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Hepatitis B virus infection: pathogenesis, reactivation and management in hematopoietic stem cell transplant recipients
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Dr Samuel Moses
Moses SE, Lim Z, Zuckerman MA
Expert Review of Anti-infective Therapy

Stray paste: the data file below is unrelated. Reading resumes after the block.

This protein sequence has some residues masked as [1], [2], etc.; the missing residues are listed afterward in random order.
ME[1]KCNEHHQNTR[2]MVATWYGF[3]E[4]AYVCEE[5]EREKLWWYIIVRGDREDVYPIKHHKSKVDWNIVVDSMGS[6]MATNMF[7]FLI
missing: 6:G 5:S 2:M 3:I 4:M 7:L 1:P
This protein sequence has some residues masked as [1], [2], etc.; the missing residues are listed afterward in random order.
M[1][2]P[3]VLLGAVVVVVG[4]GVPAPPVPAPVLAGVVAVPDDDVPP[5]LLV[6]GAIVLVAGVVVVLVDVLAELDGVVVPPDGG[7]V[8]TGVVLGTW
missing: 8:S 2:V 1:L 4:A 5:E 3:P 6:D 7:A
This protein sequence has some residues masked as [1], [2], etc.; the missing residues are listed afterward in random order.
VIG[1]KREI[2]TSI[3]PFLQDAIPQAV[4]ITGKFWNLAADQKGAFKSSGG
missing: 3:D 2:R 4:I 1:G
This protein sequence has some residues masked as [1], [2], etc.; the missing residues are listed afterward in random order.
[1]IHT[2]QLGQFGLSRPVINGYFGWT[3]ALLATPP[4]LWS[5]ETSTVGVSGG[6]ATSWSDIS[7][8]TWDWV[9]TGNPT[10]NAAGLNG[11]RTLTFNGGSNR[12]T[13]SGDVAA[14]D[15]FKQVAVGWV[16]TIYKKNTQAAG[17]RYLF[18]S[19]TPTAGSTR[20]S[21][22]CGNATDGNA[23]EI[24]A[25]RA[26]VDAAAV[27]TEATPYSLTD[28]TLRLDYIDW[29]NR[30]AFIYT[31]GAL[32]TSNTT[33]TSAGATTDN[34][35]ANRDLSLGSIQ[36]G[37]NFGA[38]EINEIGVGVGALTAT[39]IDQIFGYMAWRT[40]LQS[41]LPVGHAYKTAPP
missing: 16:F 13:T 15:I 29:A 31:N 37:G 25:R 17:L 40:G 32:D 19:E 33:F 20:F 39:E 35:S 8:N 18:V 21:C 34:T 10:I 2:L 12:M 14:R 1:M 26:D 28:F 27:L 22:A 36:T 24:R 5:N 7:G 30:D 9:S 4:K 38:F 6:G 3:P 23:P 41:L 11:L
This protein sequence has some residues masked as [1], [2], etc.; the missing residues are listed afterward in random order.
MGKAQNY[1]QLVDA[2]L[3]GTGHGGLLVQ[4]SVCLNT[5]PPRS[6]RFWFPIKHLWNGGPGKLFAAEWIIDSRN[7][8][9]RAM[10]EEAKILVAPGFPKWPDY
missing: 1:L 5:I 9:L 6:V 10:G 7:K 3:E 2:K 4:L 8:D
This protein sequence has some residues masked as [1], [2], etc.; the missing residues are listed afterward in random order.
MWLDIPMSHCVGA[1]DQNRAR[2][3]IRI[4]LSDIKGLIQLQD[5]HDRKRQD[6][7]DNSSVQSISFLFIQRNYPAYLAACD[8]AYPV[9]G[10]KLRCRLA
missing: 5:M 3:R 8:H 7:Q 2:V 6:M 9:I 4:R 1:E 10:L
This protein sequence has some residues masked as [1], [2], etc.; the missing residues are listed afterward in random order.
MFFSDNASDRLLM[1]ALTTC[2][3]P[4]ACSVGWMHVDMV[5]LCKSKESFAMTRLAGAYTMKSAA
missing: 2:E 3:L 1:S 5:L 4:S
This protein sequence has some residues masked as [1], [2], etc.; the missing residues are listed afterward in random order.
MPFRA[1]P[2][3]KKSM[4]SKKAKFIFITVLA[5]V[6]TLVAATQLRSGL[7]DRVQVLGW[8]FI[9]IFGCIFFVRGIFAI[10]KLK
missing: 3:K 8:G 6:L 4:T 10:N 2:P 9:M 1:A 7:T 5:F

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Hepatitis B virus (HBV) is a partially double stranded DNA virus that can integrate into host cell chromosomes as covalently closed circular DNA forms. HBV reactivation following hematopoietic stem cell transplantation in recipients with evidence of past HBV exposure, as well as exacerbation of a current HBV infection in HBV carrier recipients, secondary to chemotherapy and post-transplant immunosuppression that affect both humoral and cell-mediated control of HBV infection, are well documented in the literature. Management options include HBV-DNA screening and antiviral prophylaxis. Nucleos(t)ide analogues have been used at the start of chemotherapy and pretransplantation, with the course continuing for 6 months. However, depending on the serum HBV-DNA level, the antiviral agent might be given until a therapeutic end point is reached.
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